On Tue, Jan 12, 2016 at 03:23:46PM +0100, Konrad Hinsen wrote:
> Hi Justus,
> 
> > So I guess what happens is that Python3 changed how the
> > interpreter environment is torn down and they actually destroy the
> > 'q' object.  If that is so, then your data is indeed safe.
> 
> That reminds me of a recent change in object finalization in Python
> 3:
> 
>   https://www.python.org/dev/peps/pep-0442/

I'm pretty sure that is what's going on.  The PEP landed in Python
3.4, explaining why I don't see this issue in 3.3 [1].  And it has
[2]:

   In particular, this PEP obsoletes the current guideline that
   "objects with a __del__ method should not be part of a reference
   cycle".

I'm not sure what the best way is to fix __del__ in our Python
bindings, but if you manage them explicitly:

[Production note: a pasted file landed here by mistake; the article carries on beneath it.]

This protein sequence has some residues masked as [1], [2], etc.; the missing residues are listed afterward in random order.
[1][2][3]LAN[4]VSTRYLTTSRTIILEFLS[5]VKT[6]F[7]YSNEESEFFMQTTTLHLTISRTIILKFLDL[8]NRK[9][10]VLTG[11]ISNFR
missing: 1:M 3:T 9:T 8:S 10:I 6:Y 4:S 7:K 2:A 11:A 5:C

db = Database()
  q = Query(db, "*")
  del q
  db.close()
  del db

you can avoid the abort (which happens when q.__del__ is called after
db.__del__).  We could make that sort of cleanup easier with context
managers for Query objects (we have them for databases since [3]), and
they look like the only object that keep an internal database
reference:

  with Database() as db:
    with Query(db, "*") as q:
      # do something with q
    db.close()

Cheers,
Trevor

[1]: id:20160112180813.ga20...@odin.tremily.us
[2]: https://www.python.org/dev/peps/pep-0442/#impact
[3]: 36ce7e3c (python: implement the context manager protocol for
     database objects, 2012-02-15, v0.12)

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